John Cho, BA 1996, actor (portrayed Hikaru Sulu in the 2009 Academy Award-winning[5] film Star Trek and portrayed Harold Lee in the Harold & Kumar film series)
Captain Glen Edwards, BS 1941, namesake of Edwards Air Force Base (where the space shuttle has landed 53 times[6])
Cheaper by the Dozen
GTK was created by Peter Mattis, BS 1997

See also: List of Nobel laureates associated with UC Berkeley

Turing Award laureates

The Turing Award is considered to be the "Nobel Prize" of computer science.

Academy Award

Pulitzer Prize

Emmy Award

Fields Medal

Wolf Prize

  • nanocrystal as a building block of nanoscience making fundamental contributions to controlling the synthesis of these particles, to measuring and understanding their physical properties, and to utilizing their unique properties for applications ranging from light generation and harvesting to biological imaging."[95]
  • [99]"for the ingenious structural discoveries of the ribosomal machinery of peptide-bond formation and the light-driven primary processes in photosynthesis "[98] (Chemistry, 2006/2007)Wolf Prize; recipient of the University of California, San Diego (ENDOR); professor at the electron nuclear double resonance of [97] – inventor[96]
  • Herbert S. Gutowsky, M.S. 1946[100] – recipient of the 1983/1984 Wolf Prize in Chemistry "for his pioneering work in the development and applications of nuclear magnetic resonance spectroscopy in chemistry''[101]
  • Bertrand Halperin Ph.D. 1965[102] – Hollis Professor of Mathematics and Natural Philosophy at Harvard University; recipient of the Wolf Prize (Physics, 2002–2003) "for key insights into the broad range of condensed matter physics... on two- dimensional melting, disordered systems and strongly interacting electrons."[103]
  • [99]"development of matrix isolation spectroscopy and for the discovery of photodissociation lasers and chemical lasers. ; recipient of the Wolf Prize (Chemistry, 1982) for the "chemical laser – professor at UC Berkeley (1949–1989); inventor of the [104]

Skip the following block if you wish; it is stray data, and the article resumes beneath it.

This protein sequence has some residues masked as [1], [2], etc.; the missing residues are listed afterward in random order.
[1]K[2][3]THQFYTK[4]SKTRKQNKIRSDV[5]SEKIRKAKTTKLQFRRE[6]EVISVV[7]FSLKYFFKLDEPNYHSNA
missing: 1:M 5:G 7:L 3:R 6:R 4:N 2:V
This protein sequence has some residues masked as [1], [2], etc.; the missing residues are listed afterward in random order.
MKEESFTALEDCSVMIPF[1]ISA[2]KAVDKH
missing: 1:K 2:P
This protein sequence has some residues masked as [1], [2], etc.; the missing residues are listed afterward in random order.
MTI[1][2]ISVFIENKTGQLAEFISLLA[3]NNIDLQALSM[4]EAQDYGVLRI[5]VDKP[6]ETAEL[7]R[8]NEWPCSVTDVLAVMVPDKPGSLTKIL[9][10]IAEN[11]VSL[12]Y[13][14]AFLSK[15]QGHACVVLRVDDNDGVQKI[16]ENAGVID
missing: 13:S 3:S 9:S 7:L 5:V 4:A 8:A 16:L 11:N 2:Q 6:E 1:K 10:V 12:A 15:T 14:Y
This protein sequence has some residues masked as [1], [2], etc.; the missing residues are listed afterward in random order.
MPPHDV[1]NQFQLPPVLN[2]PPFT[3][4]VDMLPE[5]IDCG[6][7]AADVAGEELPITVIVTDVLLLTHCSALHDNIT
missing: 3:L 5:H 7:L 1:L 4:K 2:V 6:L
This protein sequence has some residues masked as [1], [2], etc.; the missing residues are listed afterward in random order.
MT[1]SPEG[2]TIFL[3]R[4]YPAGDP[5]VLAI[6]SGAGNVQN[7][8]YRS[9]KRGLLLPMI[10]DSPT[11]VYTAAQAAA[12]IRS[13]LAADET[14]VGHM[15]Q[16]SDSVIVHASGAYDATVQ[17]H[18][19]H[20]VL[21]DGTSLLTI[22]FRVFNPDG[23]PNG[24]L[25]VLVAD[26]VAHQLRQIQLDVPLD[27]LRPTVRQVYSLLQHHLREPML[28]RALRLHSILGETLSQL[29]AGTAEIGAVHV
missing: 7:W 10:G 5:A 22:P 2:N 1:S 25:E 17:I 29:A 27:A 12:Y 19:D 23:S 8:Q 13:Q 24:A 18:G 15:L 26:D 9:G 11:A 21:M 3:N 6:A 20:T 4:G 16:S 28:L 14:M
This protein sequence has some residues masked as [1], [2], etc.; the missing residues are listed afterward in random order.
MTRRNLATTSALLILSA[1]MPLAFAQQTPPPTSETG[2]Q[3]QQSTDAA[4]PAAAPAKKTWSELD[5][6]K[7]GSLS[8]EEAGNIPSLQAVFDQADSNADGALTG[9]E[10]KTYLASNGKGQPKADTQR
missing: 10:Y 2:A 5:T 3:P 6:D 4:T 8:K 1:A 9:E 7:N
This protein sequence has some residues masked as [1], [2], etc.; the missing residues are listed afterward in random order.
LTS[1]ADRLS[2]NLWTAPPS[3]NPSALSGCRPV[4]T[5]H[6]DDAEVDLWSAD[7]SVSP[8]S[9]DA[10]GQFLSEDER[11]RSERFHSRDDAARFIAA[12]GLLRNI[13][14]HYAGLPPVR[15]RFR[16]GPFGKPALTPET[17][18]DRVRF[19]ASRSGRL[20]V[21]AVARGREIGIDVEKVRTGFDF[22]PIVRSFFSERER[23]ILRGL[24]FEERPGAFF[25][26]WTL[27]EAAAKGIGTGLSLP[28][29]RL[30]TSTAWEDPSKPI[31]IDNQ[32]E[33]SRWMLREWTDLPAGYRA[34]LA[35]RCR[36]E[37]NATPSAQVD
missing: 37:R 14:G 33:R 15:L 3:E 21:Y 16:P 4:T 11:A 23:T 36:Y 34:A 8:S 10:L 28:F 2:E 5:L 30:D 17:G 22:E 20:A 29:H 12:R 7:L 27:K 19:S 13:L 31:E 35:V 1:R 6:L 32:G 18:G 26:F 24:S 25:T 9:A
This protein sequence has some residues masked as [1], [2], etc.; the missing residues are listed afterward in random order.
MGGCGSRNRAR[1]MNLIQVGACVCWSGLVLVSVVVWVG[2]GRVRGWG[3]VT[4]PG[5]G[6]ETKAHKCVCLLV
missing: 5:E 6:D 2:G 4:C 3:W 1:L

• Gary Ruvkun, B.A. Biophysics 1973[105] – recipient of the Wolf Prize (Medicine, 2014)[106][107] "for the discovery of the micro-RNA molecules that play a key role in controlling gene expression in natural processes and disease development."
  • Gabor A. Somorjai, Ph.D. 1960[108][109] – professor of chemistry at University of California, Berkeley (1964–present) ;recipient of the Wolf Prize along with Gerhard Ertl (Chemistry, 1998) "for their outstanding contributions to the field of the surface science in general, and for their elucidation of fundamental mechanisms of heterogeneous catalytic reactions at single crystal surfaces in particular. ";[110]
  • Chien-Shiung Wu, Ph.D. 1940[111] – professor of physics at Columbia University (1940–1980) ;recipient of the Wolf Prize (Physics, 1978) "for her explorations of the weak interaction, helping establish the precise form and the non-conservation of parity for this natural force ";[103] first female president of the American Physical Society[111]
  • Shing-Tung Yau, Ph.D. 1971[112][113] – (also listed in Fields Medal) professor of mathematics at Harvard University; Fields Medal laureate; recipient of the Wolf Prize (Mathematics, 2010) "for his work in geometric analysis that has had a profound and dramatic impact on many areas of geometry and physics"[114]

National Medal of Science

National Medal of Technology

Gödel Prize

MacArthur Fellowship

The MacArthur Fellowship is also known as the "Genius Grant"[146][147][148] or "Genius Award"[149][150]


Arts and media

Business and entrepreneurship

See also: Science and technology, Haas School of Business.

Politics and government

Science and technology

See also: Academia, Business, UC Berkeley College of Chemistry, Law


Religion, spirituality, and lifestyle


See also